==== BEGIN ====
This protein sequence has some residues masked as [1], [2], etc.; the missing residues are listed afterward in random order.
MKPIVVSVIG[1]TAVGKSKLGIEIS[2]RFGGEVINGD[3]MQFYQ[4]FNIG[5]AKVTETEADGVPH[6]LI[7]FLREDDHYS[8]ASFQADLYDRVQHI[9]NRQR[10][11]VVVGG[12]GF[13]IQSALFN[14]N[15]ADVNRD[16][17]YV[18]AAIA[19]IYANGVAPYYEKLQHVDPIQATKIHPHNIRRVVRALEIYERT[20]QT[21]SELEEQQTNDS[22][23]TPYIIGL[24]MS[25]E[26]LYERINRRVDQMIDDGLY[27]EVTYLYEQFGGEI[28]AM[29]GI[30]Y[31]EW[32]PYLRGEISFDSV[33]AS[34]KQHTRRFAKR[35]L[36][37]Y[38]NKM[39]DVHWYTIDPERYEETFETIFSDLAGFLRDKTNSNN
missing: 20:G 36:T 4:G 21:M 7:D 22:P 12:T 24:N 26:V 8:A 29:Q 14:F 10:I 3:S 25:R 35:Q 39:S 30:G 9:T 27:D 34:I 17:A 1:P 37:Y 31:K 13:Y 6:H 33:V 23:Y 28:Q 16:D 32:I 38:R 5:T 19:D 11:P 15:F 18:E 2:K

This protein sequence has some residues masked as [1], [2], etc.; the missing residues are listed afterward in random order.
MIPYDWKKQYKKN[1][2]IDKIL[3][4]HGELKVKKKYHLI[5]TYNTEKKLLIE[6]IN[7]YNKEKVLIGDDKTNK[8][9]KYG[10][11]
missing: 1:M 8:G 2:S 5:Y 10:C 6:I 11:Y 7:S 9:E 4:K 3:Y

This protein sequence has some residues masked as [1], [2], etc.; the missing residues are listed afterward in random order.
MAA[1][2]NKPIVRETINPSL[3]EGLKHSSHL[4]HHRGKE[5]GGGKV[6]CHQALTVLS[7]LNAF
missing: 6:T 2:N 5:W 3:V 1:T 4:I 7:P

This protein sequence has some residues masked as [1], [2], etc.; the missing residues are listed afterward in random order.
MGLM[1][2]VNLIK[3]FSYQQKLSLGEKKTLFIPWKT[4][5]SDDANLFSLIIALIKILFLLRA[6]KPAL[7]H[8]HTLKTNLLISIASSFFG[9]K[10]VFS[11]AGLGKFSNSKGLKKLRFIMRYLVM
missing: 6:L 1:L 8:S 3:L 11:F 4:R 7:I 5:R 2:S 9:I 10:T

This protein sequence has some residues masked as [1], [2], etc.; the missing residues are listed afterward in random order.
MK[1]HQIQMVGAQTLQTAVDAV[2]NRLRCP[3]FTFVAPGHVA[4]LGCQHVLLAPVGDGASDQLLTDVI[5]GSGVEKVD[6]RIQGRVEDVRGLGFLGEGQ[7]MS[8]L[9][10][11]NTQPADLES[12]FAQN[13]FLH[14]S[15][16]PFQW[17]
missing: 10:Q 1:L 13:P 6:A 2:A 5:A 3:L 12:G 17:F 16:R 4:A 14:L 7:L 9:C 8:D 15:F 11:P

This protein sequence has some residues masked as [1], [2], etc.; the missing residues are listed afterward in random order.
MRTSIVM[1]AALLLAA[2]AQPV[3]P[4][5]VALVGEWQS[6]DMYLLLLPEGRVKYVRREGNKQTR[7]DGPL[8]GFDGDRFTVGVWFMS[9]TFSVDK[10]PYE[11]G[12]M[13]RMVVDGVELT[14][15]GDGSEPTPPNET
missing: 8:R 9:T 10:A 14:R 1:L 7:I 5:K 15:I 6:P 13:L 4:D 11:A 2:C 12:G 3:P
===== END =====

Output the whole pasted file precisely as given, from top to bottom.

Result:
This protein sequence has some residues masked as [1], [2], etc.; the missing residues are listed afterward in random order.
MKPIVVSVIG[1]TAVGKSKLGIEIS[2]RFGGEVINGD[3]MQFYQ[4]FNIG[5]AKVTETEADGVPH[6]LI[7]FLREDDHYS[8]ASFQADLYDRVQHI[9]NRQR[10][11]VVVGG[12]GF[13]IQSALFN[14]N[15]ADVNRD[16][17]YV[18]AAIA[19]IYANGVAPYYEKLQHVDPIQATKIHPHNIRRVVRALEIYERT[20]QT[21]SELEEQQTNDS[22][23]TPYIIGL[24]MS[25]E[26]LYERINRRVDQMIDDGLY[27]EVTYLYEQFGGEI[28]AM[29]GI[30]Y[31]EW[32]PYLRGEISFDSV[33]AS[34]KQHTRRFAKR[35]L[36][37]Y[38]NKM[39]DVHWYTIDPERYEETFETIFSDLAGFLRDKTNSNN
missing: 20:G 36:T 4:G 21:M 7:D 22:P 12:T 24:N 26:V 8:A 29:Q 14:F 10:I 3:S 25:R 35:Q 39:S 30:G 9:T 27:D 34:I 17:A 1:P 37:Y 31:K 13:Y 6:H 33:V 23:Y 28:Q 16:D 32:I 38:R 5:T 19:D 11:P 15:F 18:E 2:K

This protein sequence has some residues masked as [1], [2], etc.; the missing residues are listed afterward in random order.
MIPYDWKKQYKKN[1][2]IDKIL[3][4]HGELKVKKKYHLI[5]TYNTEKKLLIE[6]IN[7]YNKEKVLIGDDKTNK[8][9]KYG[10][11]
missing: 1:M 8:G 2:S 5:Y 10:C 6:I 11:Y 7:S 9:E 4:K 3:Y

This protein sequence has some residues masked as [1], [2], etc.; the missing residues are listed afterward in random order.
MAA[1][2]NKPIVRETINPSL[3]EGLKHSSHL[4]HHRGKE[5]GGGKV[6]CHQALTVLS[7]LNAF
missing: 6:T 2:N 5:W 3:V 1:T 4:I 7:P

This protein sequence has some residues masked as [1], [2], etc.; the missing residues are listed afterward in random order.
MGLM[1][2]VNLIK[3]FSYQQKLSLGEKKTLFIPWKT[4][5]SDDANLFSLIIALIKILFLLRA[6]KPAL[7]H[8]HTLKTNLLISIASSFFG[9]K[10]VFS[11]AGLGKFSNSKGLKKLRFIMRYLVM
missing: 6:L 1:L 8:S 3:L 11:F 4:R 7:I 5:R 2:S 9:I 10:T

This protein sequence has some residues masked as [1], [2], etc.; the missing residues are listed afterward in random order.
MK[1]HQIQMVGAQTLQTAVDAV[2]NRLRCP[3]FTFVAPGHVA[4]LGCQHVLLAPVGDGASDQLLTDVI[5]GSGVEKVD[6]RIQGRVEDVRGLGFLGEGQ[7]MS[8]L[9][10][11]NTQPADLES[12]FAQN[13]FLH[14]S[15][16]PFQW[17]
missing: 10:Q 1:L 13:P 6:A 2:A 5:A 3:L 12:G 17:F 16:R 4:A 14:L 7:L 9:C 8:D 15:F 11:P

This protein sequence has some residues masked as [1], [2], etc.; the missing residues are listed afterward in random order.
MRTSIVM[1]AALLLAA[2]AQPV[3]P[4][5]VALVGEWQS[6]DMYLLLLPEGRVKYVRREGNKQTR[7]DGPL[8]GFDGDRFTVGVWFMS[9]TFSVDK[10]PYE[11]G[12]M[13]RMVVDGVELT[14][15]GDGSEPTPPNET
missing: 8:R 9:T 10:A 14:R 1:L 7:I 5:K 15:I 6:P 13:L 4:D 11:A 2:C 12:G 3:P